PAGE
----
* From the governor’s budget office…
Rauner also outlined areas where he wants to increase state spending, including K-12 education, college grants for needy students and more investigators for the Department of Children and Family Services.
However, Rauner did not mention in his speech that his budget proposal would spend about $37.3 billion while state revenues are estimated at $32.7 billion. Rauner’s budget plan also counts on $4.6 billion under a category called “working together on ‘grand bargain,’ a bargain that is still being negotiated in the Senate. Rauner’s budget director Scott Harry nonetheless insisted Rauner had presented a balanced budget to the General Assembly.
Rauner’s budget proposal — deemed “balanced” by his budget director — is reliant upon on the Senate plan passing. Within the budget proposal is a mixture of spending cuts, revenue and projected economic growth to try to reach a magic number of nearly $4.6 billion. The governor is seeking to fill the remaining $2.7 billion plus by getting legislative authority to make cuts.
“His preferred option is to continue to work with the General Assembly,” state budget director Scott Harry said during a briefing with reporters.
The reliance on the plan — as well as lack of specifics in his budget address — had some Democrats launching attacks. Illinois Comptroller Susana Mendoza said Rauner has “shirked his constitutional duty.” And State Sen. Terry Link, D-Vernon Hills, said Rauner “shied away from the opportunity to lead.”
Despite repeatedly insisting to reporters that the proposed budget was “balanced,” Rauner’s budget chief, Scott Harry, did not offer much in the way of specifics as to how the governor would close the hole. Not contained in the 570-page budget book is any mention of ways to raise more money to avoid cuts.
Rather than detail additional cuts to close the gap, Rauner’s budget instead includes a $4.57 billion line-item titled “working together on ‘grand bargain.’” Harry said the governor’s “preferred path” out of the hole would be “a mixture” of more spending cuts, tax hikes to generate new revenue and policies to create more economic growth, which would lead to higher tax revenues.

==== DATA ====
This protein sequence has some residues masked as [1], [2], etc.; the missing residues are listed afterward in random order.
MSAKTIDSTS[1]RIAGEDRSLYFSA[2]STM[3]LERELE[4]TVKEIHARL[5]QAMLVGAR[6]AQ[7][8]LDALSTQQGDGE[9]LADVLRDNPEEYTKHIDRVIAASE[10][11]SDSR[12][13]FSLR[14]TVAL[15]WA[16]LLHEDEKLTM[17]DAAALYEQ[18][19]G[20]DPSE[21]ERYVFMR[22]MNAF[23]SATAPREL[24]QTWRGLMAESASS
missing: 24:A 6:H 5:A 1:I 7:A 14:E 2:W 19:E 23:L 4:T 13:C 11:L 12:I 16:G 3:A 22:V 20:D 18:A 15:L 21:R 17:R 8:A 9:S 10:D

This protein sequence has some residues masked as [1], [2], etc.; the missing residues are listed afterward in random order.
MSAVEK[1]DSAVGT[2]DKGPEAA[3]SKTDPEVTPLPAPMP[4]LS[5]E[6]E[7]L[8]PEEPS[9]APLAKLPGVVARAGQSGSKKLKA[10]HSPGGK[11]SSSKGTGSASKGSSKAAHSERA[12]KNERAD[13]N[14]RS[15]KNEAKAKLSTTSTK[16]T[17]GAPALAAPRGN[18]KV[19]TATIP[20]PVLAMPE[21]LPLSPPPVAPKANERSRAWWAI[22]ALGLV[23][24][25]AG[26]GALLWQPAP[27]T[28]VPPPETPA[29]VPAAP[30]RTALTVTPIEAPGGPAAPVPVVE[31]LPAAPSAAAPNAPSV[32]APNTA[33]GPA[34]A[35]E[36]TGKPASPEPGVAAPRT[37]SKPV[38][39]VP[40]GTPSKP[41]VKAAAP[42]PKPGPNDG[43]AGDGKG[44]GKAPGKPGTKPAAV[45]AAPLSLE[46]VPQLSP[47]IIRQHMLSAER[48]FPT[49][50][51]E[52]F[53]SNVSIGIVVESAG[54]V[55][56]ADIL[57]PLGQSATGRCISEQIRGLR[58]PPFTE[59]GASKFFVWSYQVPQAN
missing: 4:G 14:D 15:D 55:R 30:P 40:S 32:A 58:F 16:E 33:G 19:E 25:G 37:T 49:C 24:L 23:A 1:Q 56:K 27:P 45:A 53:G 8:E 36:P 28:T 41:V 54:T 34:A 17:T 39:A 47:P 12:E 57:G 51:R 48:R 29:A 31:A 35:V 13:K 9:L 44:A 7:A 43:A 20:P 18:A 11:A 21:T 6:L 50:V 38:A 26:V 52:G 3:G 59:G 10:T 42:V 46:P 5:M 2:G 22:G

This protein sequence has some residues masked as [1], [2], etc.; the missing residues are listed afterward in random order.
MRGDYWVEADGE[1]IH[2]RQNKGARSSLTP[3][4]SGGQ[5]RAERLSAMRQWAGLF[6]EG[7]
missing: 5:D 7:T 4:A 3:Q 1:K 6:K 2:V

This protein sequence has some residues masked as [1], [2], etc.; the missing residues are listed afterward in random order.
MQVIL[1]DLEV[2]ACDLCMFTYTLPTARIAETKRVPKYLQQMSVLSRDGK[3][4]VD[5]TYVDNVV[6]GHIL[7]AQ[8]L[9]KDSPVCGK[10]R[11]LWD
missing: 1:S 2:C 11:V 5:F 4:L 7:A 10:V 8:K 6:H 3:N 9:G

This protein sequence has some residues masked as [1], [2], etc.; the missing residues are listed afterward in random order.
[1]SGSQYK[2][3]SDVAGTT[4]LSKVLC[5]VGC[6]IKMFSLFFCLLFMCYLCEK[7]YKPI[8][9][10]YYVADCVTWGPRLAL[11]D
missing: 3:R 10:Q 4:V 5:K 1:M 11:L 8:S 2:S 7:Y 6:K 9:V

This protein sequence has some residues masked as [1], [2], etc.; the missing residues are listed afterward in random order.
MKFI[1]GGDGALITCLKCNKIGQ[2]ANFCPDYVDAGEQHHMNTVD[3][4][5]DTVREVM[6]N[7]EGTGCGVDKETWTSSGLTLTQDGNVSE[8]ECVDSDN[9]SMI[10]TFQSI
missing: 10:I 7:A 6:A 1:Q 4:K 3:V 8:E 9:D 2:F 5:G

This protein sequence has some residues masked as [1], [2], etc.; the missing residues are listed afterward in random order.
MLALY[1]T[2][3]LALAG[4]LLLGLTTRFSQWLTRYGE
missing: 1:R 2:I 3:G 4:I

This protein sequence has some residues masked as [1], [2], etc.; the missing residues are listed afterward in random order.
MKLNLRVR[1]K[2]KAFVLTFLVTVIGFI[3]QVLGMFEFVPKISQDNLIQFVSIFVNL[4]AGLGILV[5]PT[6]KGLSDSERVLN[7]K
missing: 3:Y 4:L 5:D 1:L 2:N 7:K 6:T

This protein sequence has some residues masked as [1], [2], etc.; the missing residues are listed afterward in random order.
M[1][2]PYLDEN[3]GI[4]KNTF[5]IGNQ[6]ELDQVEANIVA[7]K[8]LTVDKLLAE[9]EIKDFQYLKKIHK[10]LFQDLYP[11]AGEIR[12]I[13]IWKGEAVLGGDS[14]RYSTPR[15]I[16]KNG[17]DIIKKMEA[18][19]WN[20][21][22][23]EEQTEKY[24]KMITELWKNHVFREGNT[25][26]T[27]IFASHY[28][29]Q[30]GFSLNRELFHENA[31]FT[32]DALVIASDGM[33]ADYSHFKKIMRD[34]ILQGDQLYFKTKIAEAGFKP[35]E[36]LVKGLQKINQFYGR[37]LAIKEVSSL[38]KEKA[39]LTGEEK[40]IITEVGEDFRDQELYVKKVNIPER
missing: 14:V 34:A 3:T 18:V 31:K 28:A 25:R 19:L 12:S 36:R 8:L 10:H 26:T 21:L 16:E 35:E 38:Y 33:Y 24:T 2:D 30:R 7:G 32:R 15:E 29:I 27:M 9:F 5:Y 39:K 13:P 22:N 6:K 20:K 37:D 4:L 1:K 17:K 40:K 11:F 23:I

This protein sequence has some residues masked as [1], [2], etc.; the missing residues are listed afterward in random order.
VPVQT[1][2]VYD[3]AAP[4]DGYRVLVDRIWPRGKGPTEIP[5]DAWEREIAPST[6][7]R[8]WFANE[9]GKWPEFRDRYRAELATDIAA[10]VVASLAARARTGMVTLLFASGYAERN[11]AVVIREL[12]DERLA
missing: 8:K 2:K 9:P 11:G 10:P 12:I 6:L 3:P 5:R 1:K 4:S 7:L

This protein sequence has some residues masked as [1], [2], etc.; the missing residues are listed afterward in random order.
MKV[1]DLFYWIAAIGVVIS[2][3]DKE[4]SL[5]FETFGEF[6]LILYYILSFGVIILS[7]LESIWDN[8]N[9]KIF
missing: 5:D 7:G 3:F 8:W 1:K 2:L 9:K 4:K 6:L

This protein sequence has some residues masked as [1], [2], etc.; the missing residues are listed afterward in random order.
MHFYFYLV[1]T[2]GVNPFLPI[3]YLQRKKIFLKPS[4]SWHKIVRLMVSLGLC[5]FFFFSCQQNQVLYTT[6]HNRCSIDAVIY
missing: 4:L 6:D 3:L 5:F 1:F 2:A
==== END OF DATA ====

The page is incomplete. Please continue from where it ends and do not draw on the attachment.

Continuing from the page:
That deep hole already assumes Rauner would be able to make $2.7 billion in other cuts he proposed in the state’s main checking account. One provision would shift state workers into a less expensive pension program by offering a 401k-style retirement plan as an alternative to the constitutionally protected, defined-benefit plan workers currently enjoy. Rauner’s team says the move would save $500 million. When asked how the administration had estimated the savings when participation in the new plan would be voluntary, Harry punted to another Rauner aide, who said only that “assumptions were made on what the choices would be.”
Also factored into Rauner’s proposed savings is $240 million he estimates would be generated from selling the state’s James R. Thompson Center building in the Loop, $340 million in savings from changes to the state’s procurement processes, $120 million in cuts to a program that allows people with disabilities to avoid institutionalization by receiving home-based care and a $500 million reduction in compensation for state workers.
I didn’t go to that budget presentation, but it sounds like it was similar to some recent White House press briefings.